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Angus Journal

The Angus Journal Daily, formerly the Angus e-List, is a compilation of Angus industry news; information about hot topics in the beef industry; and updates about upcoming shows, sales and events. Click here to subscribe.

News Update

August 19, 2016

Deadline Extended:
Cattlemen’s Boot Camp in Nebraska

Cattle producers, mark your calendars. A Cattlemen’s Boot Camp will be hosted Sept. 21-22 at the Animal Science Complex on the University of Nebraska’s East Campus in Lincoln, Neb.

The educational event will be hosted jointly by the American Angus Association and the University of Nebraska–Lincoln (UNL) and will provide purebred and commercial cattle producers with timely information presented by academic and industry professionals.

Register online at, or download and send your application by mail before Aug. 29 to ensure you don’t miss all that this event has to offer.

“The Cattlemen’s Boot Camp workshop is a great event for cattle producers across the country,” says Jaclyn Clark, Association director of events and education. “The workshop offers industry-specific information from speakers and research that will offer insight into the beef business for both seedstock and commercial producers.”

Read more in the Angus news release online.

Scholarship Opportunity

The Association’s Future Angus Stockmen program is aimed toward fostering the next generation of commercial cattle producers and offers young cattlemen and women opportunities to gain the knowledge they need to be successful. Together with partners at Allflex USA, Future Angus Stockmen will award a $1,000 scholarship to a college student involved in the commercial-Angus business.

Scott Holt, of Allflex USA, said of the program, “Future Angus Stockmen is a scholarship that was initiated last year. It’s really driven by the volume of really good young people who want to be in the commercial industry.”

Holt says the goal is to find a young person that maybe wouldn’t be found through a traditional scholarship setting, but who is an active participant in the beef industy.

For more, tune into this week’s The Angus Report online. You can also catch the show at 1:30 p.m. CST Saturday or 7 a.m. CST each Monday morning on RFD-TV.

State of Improvement

It’s easy to complain about the government, especially for those in agriculture. Overregulation and high taxes are often present in the news. What we don’t hear regularly is when a state’s legislature actually ramps up its support of agriculture. Such is the case in Missouri.

Richard Fordyce, director of the Missouri Department of Agriculture, explains that Missouri usually trades second and third place nationally in size of the cow-calf sector with Oklahoma. There are about 56,000 beef farms in Missouri, with an average size of 30-35 head. The beef industry is a large contributor to the state’s economy, and he says legislative support has been building in the last few decades.

Shortly after he accepted his position 2 1/2 years ago, Fordyce says the governor asked him where the state should exert its efforts to move agriculture forward. In the span of a 90-second conversation, he explained the importance of the cow-calf sector. The governor was on board and asked Fordyce to take a “deep dive” into the state’s beef industry.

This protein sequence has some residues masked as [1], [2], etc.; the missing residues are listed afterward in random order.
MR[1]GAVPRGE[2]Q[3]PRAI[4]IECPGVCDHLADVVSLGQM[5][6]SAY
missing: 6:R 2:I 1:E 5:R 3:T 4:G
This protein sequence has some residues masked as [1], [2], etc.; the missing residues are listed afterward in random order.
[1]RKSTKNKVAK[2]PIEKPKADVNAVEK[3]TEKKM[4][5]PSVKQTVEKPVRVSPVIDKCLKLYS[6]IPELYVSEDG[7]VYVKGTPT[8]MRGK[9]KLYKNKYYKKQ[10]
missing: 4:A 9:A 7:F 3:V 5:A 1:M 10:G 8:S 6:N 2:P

To read more, view the Angus Journal article online.

Farmer of the Year Contest

Farmers’ Almanac, in partnership with the American Farm Bureau Federation (AFBF), announces its search for three farmers or ranchers to be recognized as “Farmers’ Almanac Farmer of the Year.”

The contest, announced in the special 200th Collector’s Edition of the 2017 Farmers’ Almanac, seeks to recognize and share the dedication, hard work and contributions farmers make to our world and society. Stories of outstanding individuals who work hard to bring food to our tables are sought.

“We’re looking for farmers and ranchers who have figured out how to keep their centuries-old, family run farms alive and thriving, as well as newcomers who may have just started out in farming or ranching,” said Farmers’ Almanac Managing Editor Sandi Duncan, Philom.

For more information, view the Farm Bureau news release online.

Report From Animal Rights National Conference

The Animal Agriculture Alliance released a report Aug. 18 detailing observations from the Animal Rights National Conference, hosted July 7-10 in Los Angeles, Calif., by the Farm Animal Rights Movement. According to conference organizers, more than 1,700 individuals were present at the event, described as “devoted to advancing the vision of animal rights.”

“We are alarmed by the statements animal rights movement leaders made at this conference encouraging activists to be increasingly aggressive in seeking liberation for farm animals,” said Kay Johnson Smith, Alliance president and CEO. “The speakers made their end goal — ending animal agriculture and securing a vegan society — very clear. If you have a vested interest in producing, processing or selling meat, poultry, eggs and dairy, you need to read this report and understand the forces our industry is up against.”

Various conference speakers offered a consistent message — the animal rights movement is pushing for an end to the consumption of animal products, and they believe they are progressing toward that goal. “We are trying to destroy animal agriculture,” said Wayne Hsiung, Direct Action Everywhere.

For more information, view the news release online.



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